P.O. Box 443, Napoleon, OH 43545

Henry County, Ohio, Historical Society


[Editor’s note: this oral history includes a written family history.]

Interviewed by C. Wangrin

I’m Mary Spangler; my husband is Eldon Spangler. His parents were Grover Cleveland Spangler and Clara May Spangler. . . . (a lot of geneological data omitted here)

When we were first married we lived in a trailer on Rt. 5 in the Deshler area and when David was five years old we built our home, started building it. We built it from scratch. We brought the lumber home from Four Gills in Ottawa, Ohio and as we could afford it we would put pieces together till we finally had our home made.

We’re members of Jehovah’s Witnesses. We go to the Napoleon, Ohio congregation there and our children are all followers of that religion.

We survived the Blizzard of 1978 in January of that year and we had snow covering almost—the majority of the house. We had a little swing set in the back yard which had just a tiny little red tip showing; it was so deep in that area. My daughter had wanted to come down. She said, “Mom, there’s a storm coming on and I want to do some sewing.” So early that morning they got in and the wind was blowing and it was terrible. And when they got here, the next thing we knew the electric was off and the electric was off—let’s see, I believe that was on a Wednesday, and the electric was off until Saturday afternoon sometime and so she didn’t get any sewing done. (chuckles) We didn’t have any heat other than our gas stove in the kitchen and we all laid on the living-room floor wrapped in blankets and that but we had plenty of food, We could always have hot food because we had a gas stove that we could always light it with a match if no other way, so we managed to stay warm.

We had a little fish in a fish tank and we was wondering how we were gonna keep him alive so we put him in a little bowl by the stove. He survived and did very well and about two months later after everything was all fine, here our cat jumped on the top of his tank and turned the heater up and burned him up. So we lost our fish.

We did survive the tornado of 1953 and I was pregnant for our oldest son David at the time and we lived in a tiny little trailer there on the farm on Rd. 5. It looked really dark. My husband looked down the lane and he came running in the house and he said, “Get to the cellar. There’s a tornado coming.” Well by the time we reached the door the tornado had for some reason lifted over the woods that was in the back of the farm, and we turned around and watched it go into the east then and we saw it go down in the corner by Rte. 65 and Rd. 5 and we saw it snap off trees like they were little sticks.. And after that time is when it went on and got really really severe and it killed, I think it was a family of four over in Wood County someplace.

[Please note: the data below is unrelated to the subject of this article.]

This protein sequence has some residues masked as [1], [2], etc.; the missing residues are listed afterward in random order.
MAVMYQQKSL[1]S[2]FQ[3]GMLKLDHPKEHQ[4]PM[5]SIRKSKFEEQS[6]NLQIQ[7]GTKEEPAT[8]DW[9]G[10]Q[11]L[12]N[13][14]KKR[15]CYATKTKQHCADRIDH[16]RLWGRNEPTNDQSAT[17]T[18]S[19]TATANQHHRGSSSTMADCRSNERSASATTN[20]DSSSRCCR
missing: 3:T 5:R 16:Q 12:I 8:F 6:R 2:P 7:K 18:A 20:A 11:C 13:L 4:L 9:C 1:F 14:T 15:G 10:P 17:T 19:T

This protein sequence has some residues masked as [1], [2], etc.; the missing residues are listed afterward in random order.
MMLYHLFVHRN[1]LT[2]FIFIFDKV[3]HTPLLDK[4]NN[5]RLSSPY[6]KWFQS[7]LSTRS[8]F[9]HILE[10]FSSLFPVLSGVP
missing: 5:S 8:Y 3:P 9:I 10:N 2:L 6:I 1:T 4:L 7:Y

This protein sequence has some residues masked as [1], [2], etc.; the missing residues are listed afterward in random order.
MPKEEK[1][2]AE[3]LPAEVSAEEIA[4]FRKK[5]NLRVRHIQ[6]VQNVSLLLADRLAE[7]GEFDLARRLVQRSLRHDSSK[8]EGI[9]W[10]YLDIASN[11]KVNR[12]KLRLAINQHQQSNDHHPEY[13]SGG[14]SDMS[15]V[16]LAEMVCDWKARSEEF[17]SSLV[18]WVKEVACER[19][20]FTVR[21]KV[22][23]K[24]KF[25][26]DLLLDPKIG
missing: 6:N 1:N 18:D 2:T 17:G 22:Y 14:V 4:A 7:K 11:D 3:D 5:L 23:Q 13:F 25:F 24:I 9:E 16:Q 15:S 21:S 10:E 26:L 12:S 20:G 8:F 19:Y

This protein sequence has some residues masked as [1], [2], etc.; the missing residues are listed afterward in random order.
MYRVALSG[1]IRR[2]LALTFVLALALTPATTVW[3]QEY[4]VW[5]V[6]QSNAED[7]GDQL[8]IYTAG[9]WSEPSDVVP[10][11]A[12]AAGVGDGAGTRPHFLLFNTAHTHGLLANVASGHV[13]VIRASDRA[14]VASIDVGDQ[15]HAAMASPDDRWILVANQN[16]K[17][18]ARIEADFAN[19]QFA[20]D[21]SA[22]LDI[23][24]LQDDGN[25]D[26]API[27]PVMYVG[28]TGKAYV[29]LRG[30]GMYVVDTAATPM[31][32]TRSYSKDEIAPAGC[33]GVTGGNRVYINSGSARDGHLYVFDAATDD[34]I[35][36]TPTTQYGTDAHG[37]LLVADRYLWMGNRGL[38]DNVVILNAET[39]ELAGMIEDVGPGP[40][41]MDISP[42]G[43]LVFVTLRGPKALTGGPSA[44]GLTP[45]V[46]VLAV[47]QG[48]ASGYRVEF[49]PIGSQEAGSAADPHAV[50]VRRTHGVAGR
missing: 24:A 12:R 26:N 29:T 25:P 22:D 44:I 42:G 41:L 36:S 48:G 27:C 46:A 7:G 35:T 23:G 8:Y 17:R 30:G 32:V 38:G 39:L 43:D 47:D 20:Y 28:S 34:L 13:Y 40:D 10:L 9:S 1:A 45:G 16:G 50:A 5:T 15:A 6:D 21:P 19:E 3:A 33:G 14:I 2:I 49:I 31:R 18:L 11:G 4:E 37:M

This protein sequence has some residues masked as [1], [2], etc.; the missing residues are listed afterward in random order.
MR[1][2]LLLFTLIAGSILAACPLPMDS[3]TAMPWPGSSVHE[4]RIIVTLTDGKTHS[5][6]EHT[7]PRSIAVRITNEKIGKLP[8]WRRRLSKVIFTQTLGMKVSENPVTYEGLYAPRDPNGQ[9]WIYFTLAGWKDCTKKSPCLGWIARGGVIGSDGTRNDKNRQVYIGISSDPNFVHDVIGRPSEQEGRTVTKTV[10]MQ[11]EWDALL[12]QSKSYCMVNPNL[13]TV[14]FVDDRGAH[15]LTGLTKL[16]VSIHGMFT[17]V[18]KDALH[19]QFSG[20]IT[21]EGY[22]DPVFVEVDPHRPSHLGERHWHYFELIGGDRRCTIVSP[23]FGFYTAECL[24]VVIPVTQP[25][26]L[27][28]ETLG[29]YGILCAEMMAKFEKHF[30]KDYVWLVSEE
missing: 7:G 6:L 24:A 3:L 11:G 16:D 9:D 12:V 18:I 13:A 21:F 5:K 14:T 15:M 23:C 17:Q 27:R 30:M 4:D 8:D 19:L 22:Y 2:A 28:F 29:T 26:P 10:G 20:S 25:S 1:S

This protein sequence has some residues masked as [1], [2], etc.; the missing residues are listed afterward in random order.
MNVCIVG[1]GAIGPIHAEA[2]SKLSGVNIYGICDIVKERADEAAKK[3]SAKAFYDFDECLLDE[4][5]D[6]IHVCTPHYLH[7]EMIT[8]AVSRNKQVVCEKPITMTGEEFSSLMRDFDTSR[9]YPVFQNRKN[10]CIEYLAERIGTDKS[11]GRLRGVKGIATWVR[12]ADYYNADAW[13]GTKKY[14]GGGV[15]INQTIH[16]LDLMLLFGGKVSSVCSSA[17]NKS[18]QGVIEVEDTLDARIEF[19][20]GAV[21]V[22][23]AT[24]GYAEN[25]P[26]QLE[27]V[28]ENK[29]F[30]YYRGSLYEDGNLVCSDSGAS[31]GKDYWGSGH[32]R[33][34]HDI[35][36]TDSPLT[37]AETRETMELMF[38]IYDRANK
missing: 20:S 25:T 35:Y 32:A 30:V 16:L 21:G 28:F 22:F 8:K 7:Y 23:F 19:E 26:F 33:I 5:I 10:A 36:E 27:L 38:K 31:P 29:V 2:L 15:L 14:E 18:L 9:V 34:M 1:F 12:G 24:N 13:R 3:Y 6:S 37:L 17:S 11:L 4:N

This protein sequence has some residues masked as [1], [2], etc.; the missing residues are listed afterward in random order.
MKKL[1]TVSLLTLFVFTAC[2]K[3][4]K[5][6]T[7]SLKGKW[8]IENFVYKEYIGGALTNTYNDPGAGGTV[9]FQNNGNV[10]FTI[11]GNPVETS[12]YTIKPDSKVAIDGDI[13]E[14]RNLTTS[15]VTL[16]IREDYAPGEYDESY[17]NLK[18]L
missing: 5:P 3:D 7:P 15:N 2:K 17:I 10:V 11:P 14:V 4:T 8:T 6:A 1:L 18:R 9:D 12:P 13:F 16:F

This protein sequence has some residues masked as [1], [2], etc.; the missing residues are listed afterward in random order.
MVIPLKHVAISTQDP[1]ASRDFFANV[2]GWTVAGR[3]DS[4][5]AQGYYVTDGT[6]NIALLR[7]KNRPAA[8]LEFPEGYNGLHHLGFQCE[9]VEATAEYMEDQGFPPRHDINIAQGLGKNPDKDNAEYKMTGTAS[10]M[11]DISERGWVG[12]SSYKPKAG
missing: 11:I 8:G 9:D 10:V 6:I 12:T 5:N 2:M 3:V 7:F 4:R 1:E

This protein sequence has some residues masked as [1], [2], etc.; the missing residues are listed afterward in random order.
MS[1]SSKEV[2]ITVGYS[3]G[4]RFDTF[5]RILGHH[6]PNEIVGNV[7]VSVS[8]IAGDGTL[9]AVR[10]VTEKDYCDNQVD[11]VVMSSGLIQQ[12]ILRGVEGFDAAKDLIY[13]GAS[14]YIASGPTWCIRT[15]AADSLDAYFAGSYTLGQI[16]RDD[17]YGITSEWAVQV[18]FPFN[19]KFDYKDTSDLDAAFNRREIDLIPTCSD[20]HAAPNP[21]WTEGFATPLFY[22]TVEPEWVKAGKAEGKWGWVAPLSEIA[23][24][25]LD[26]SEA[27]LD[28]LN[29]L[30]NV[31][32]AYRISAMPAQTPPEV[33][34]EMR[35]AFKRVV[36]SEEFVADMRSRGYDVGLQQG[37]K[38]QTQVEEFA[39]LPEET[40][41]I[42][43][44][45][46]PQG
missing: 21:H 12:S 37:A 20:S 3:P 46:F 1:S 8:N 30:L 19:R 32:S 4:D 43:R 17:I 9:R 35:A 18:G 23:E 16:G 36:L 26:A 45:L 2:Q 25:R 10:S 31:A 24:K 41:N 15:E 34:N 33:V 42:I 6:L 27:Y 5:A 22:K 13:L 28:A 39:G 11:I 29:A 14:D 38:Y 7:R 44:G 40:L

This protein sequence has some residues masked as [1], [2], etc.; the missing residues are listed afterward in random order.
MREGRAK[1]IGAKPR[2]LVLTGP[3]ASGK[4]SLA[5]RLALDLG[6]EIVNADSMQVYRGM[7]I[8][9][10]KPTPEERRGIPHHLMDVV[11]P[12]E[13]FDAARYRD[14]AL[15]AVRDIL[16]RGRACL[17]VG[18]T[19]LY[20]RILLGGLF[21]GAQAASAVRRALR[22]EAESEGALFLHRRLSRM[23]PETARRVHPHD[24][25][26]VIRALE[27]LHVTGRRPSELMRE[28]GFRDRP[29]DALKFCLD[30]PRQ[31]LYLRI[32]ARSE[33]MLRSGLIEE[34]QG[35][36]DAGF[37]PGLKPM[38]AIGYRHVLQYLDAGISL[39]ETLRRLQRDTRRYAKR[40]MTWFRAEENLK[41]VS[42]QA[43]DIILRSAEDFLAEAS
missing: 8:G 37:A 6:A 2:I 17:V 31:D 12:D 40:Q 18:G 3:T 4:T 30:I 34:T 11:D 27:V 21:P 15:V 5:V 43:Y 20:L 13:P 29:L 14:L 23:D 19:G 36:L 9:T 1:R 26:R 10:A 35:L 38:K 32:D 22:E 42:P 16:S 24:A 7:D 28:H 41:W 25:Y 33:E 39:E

We lived in our little trailer on Rd. 5 and that is at the family farm, and that is where Grover Spangler and Clara lived and where the children were raised and we lived there until we built—well first we lived in our little, well it was on Rd. 5 just down from Rd C, not quite on the corner because his brother Paul built a house on the corner. That is where his brother built a house on the corner but we were the next house down and then in 1954 we bought us a big trailer which was 40 feet long and 8 feet wide. (laughs) That was big to us and we lived in that until we started to build our house and we lived over here on C754 on Rd. 3 which is where we live now. This in rural Deshler. Well actually we live in the city limits but we’re right on the edge of it on the west side.

I love to garden, especially flowers and I do have a lot of flowers and we try to have a regular garden but it seems like the rabbits just chew everything up and this year it’s flooded out. We’ve had lots and lots of rain. We’ve had—what was it—six inches within a week maybe and so the yard’s still very very wet. I love my flowers. We have lots and lots of trees. Every tree we planted—when we came here there was one tree, I believe it was a mulberry, and every tree we have here we planted ourselves, and we’re still planting. (laughs) We have seven acres of ground. We’re right by the B & O railroad, what used to be the B & O, now it’s CYXCX (?) railroad. Anyway we’re still listening to trains at night honking at all hours. We drive to Napoleon to church two times a week, on Thursday evening, then on Sunday morning.

Our oldest son David is self-employed. He does roofing, building, fixing things up for people. Bonnie works at Defiance, Ohio at the eye clinic and she works with Dr. Brunswick there. Cathy works at the Napoleon hospital, secretarial work, I guess you’d call it. She works not in the hospital but in the annex and Timothy lives in Napoleon but he works in Defiance. He’s the manager at Auto Zone. And Eldon is retired. He worked at Metal Forge for 33 years. I never worked outside the home (laughs) but I’m not retired yet. And since his retirement we haven’t traveled a great deal, just a little bit. Generally when we did go somewhere we go with other friends. During the winter we did go to Florida but it was because our sister-in-law had died, and then about two months later we went to Missouri because his brother had died. That was Melvin and Paul’s wife Louise in Florida.

We were married March 6, 1951 inToledo at the south Jehovah’s Witnesses. We’ve been married 52 years. (continues on with geneological info)

And I think that takes care of it at this time.

(end of tape)


(Written about May 2003)

Eldon’s parents were Grover and Clara May (Dittman) Spangler. They were married February 26, 1914. He was born December 21, 1886, died August 9, 1973. Clara was born February 17, 1888, died September 15, 1970. Grover’s father was Levi Franklin Spangler, his mother Ivy Alberta Smith, born March 22, 1859. They came to Malinta in 1881 where they operated a grocery store and barbershop. August 21, 1885 Levi was appointed the second postmaster of Malinta. Levi died October 21, 1922. Ivy born March 22, 1859, died March 13, 1935. They were parents of twelve children, nine sons and three girls.

Grover was a farmer, living on County Road 5 in Bartlow Township. He and Clara had eight children. Stanley Russel, born July 28, 1915, married Laura Dyer in June 1953. They had two sons, Steven Grover born September 11, 1959 and James Phillip born November 23, 1961. James died in a car accident on December 12, 1985. Steven married Raina Rasmasson, October 20, 1984; two children: Drew born 1995 and Taylor Rose in 1997.

A daughter Evelyn, born October 1918, died when 12 days old.